What makes America great is not politicians in Washington, D.C., it’s hard-working people who band together to solve problems in communities nationwide. It’s churches, civic groups, families, neighbors, entrepreneurs, and local organizations like America’s Future Foundation (AFF). It’s you when you get involved with growing non-profit organizations that foster community.
Alexis de Tocqueville noted this in Democracy in America.
You put it in action by helping to grow AFF chapters, now in 26 cities. This year, AFF has already hosted 104 events in 26 cities, reaching more than 6,700 young leaders.
We now have 26 active chapters, up from 22 one year ago. Chapter leaders in more than 5 other cities are working to launch new chapters right now, in Jacksonville, Los Angeles, Omaha, Pensacola, and Portland.
Alongside this chapter growth, we continue to build and grow relationships with coalition allies and key student organizations such as the Institute for Humane Studies, Intercollegiate Studies Institute, Leadership Institute, and The Fund for American Studies; national organizations, such as the American Enterprise Institute, the Cato Institute, The Heritage Foundation, and the State Policy Network; and, state-based think tanks, such as the Beacon Center of Tennessee, the Illinois Policy Institute, the Mackinac Center, and the Texas Public Policy Foundation.
Given AFF’s rapid growth in programs and reputation, a similar organization called the Young Conservatives Coalition (YCC) decided to cease its operations and send its assets to America’s Future Foundation. YCC’s president, Chris Malagisi writes,
“After eight-plus amazing years, YCC is formally closing shop at the end of June 2017. But don’t worry, we’re also proud to announce that America’s Future Foundation will become the caregivers of both The Buckley Awards and Reaganpalooza, and will keep those great traditions alive! We’re confident these great legacies will be in the good and capable hands of America’s Future Foundation, which has grown over the years to become the country’s premier network of liberty-minded young professional leaders.”
Alongside the chapters, AFF’s Writing Fellows Program has also grown. Writing Fellows meet once every week, for six weeks, at the Washington Examiner offices, where they are exposed to a working newsroom. They hear from journalists, such as Tim Carney of the Washington Examiner, Stephanie Slade of Reason, Ron Meyer of Red Alert Politics, and Christopher Caldwell of The Weekly Standard, about how to publish their work.
Alumni of the AFF Writing Fellows program published 512 pieces in 2016. That number will be doubled this year, at least. Already in 2017, Writing Fellows have published more than 650 pieces.
Currently, 32 of the 70 Writing Fellows alumni are publishing consistently, at least once per month, advancing free-market ideas in publications including: The Washington Post, Forbes, National Review, Reason, U.S. News and World Report, the New York Post, the Washington Examiner, and many others.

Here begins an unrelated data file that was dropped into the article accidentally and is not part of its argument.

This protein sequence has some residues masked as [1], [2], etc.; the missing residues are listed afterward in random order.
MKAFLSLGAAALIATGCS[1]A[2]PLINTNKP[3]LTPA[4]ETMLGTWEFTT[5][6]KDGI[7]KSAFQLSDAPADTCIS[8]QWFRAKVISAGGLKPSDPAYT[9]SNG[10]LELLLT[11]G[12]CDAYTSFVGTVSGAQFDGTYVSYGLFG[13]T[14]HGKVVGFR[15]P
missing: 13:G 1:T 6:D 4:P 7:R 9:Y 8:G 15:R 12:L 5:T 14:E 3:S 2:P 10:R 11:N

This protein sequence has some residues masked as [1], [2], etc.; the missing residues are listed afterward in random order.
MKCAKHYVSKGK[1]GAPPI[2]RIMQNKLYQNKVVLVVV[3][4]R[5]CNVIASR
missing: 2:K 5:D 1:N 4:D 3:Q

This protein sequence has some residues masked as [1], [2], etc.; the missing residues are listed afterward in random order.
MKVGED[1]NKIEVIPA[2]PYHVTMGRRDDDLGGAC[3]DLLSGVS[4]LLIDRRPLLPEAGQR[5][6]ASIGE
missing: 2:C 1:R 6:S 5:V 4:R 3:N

Caroline Thorman (pictured, right) participated in the program in 2016. Professionally, she serves as deputy communications director for Rep. Barry Loudermilk (R-GA11) in the House of Representatives, and her writing has appeared in publications such as Red Alert Politics. She writes:
“AFF’s Writing Fellows Program has been incredibly helpful to me as I aspire to become an influential writer in an increasing polarized culture. Being able to simplify complicated issues where the average reader will not only be intrigued, but educated by what you write indicates you’ve done your job well. I’m so grateful for the opportunity to participate in a fellowship that pushes me to excel as a writer, helps me improve my writing techniques, and prepares me to communicate ideas that work.”
Success can be measured by the impact on individual leaders throughout the country. Chris Harelson (pictured, left) is a talented, young freedom activist from Utah who launched AFF Provo in early 2017. He writes, “Building America’s Future Foundation in Utah is key to the success of our statewide and national movement. With a place for young professionals to connect, learn, and build relationships, we can expect to have a more engaged movement among young people.”
Another snapshot of our impact can be found in Detroit, where a community of young liberty-minded leaders is spreading a free market message among Millennials.
Heather Pfitzenmaier serves as chapter leader of AFF Detroit. She reports,
“Our Detroit chapter is filling a tremendous gap in the state by continuing to develop liberty-minded young professionals as they start and advance their careers. By offering opportunities for leadership and development, our members are stronger advocates for liberty in their communities across Michigan. Our events also transcend preaching to the choir and bring new individuals into the movement. AFF is opening their eyes to our ideas of freedom and doing so in an engaging, dynamic way. Whether it’s a policy discussion on economics, a training on how to better communicate to friends, or a social to build community, AFF is filling an important gap in our great state for the next generation.”
I’m not sure Tocqueville would make the same observations today. He probably would be distracted by the media’s 24-hour news cycle that focuses on drama related to politicians in Washington, D.C., and the overgrown government they run.
But through our work, we make it more likely that our peers will hear the message of freedom and begin to make the same observations Tocqueville did more than 180 years ago.
Together, we can achieve the vision of an American culture permeated with a love for liberty, free markets, limited government, and personal responsibility.
Roger Custer is the CEO of America’s Future Foundation.